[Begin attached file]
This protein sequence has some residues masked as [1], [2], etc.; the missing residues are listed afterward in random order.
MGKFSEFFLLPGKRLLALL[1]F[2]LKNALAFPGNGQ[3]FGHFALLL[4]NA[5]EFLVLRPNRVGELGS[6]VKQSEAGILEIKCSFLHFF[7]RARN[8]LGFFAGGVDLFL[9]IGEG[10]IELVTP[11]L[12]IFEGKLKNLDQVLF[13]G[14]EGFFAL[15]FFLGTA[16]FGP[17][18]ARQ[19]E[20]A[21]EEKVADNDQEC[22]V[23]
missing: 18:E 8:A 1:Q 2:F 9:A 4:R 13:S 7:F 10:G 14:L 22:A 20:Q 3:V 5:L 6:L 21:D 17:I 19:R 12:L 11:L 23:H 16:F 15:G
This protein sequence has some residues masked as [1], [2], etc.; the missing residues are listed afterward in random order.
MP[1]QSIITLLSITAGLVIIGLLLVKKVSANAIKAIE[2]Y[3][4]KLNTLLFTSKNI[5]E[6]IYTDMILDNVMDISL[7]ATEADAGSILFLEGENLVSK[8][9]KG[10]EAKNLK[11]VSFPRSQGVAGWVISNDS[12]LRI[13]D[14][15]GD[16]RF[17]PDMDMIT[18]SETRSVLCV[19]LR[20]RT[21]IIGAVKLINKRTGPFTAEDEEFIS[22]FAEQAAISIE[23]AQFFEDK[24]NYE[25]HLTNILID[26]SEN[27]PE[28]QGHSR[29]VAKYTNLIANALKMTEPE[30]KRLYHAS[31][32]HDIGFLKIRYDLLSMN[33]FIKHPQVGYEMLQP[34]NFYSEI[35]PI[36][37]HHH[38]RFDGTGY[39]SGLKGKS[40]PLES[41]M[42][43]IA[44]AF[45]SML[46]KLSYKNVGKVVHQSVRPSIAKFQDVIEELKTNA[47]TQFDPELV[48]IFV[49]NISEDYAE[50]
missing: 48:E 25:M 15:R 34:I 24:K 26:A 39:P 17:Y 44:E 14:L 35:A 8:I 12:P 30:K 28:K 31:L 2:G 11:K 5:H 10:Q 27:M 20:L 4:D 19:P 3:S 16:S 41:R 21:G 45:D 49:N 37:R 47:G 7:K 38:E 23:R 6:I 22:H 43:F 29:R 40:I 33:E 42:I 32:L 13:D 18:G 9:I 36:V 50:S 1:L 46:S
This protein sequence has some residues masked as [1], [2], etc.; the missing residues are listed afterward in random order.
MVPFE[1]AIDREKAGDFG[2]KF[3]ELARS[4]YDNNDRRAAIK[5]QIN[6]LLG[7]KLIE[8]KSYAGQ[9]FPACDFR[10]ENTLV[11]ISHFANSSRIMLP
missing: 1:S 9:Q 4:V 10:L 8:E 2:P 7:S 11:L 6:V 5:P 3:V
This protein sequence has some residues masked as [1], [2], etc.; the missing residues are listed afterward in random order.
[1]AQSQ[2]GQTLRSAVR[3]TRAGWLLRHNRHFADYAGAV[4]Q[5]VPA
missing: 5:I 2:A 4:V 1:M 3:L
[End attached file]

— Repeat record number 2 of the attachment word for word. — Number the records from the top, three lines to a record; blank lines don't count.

This protein sequence has some residues masked as [1], [2], etc.; the missing residues are listed afterward in random order.
MP[1]QSIITLLSITAGLVIIGLLLVKKVSANAIKAIE[2]Y[3][4]KLNTLLFTSKNI[5]E[6]IYTDMILDNVMDISL[7]ATEADAGSILFLEGENLVSK[8][9]KG[10]EAKNLK[11]VSFPRSQGVAGWVISNDS[12]LRI[13]D[14][15]GD[16]RF[17]PDMDMIT[18]SETRSVLCV[19]LR[20]RT[21]IIGAVKLINKRTGPFTAEDEEFIS[22]FAEQAAISIE[23]AQFFEDK[24]NYE[25]HLTNILID[26]SEN[27]PE[28]QGHSR[29]VAKYTNLIANALKMTEPE[30]KRLYHAS[31][32]HDIGFLKIRYDLLSMN[33]FIKHPQVGYEMLQP[34]NFYSEI[35]PI[36][37]HHH[38]RFDGTGY[39]SGLKGKS[40]PLES[41]M[42][43]IA[44]AF[45]SML[46]KLSYKNVGKVVHQSVRPSIAKFQDVIEELKTNA[47]TQFDPELV[48]IFV[49]NISEDYAE[50]
missing: 48:E 25:M 15:R 34:I 24:K 26:A 39:P 17:Y 44:E 14:L 35:A 8:I 12:P 30:K 28:K 31:L 2:G 11:K 5:H 10:Q 27:M 20:L 4:D 19:P 3:S 16:S 41:R 21:G 45:D 49:N 37:R 47:G 7:K 38:E 23:R 6:I 22:H 43:F 29:R 40:I 33:E 42:I 32:L 13:D 18:G 9:I 36:V 50:S 1:L 46:S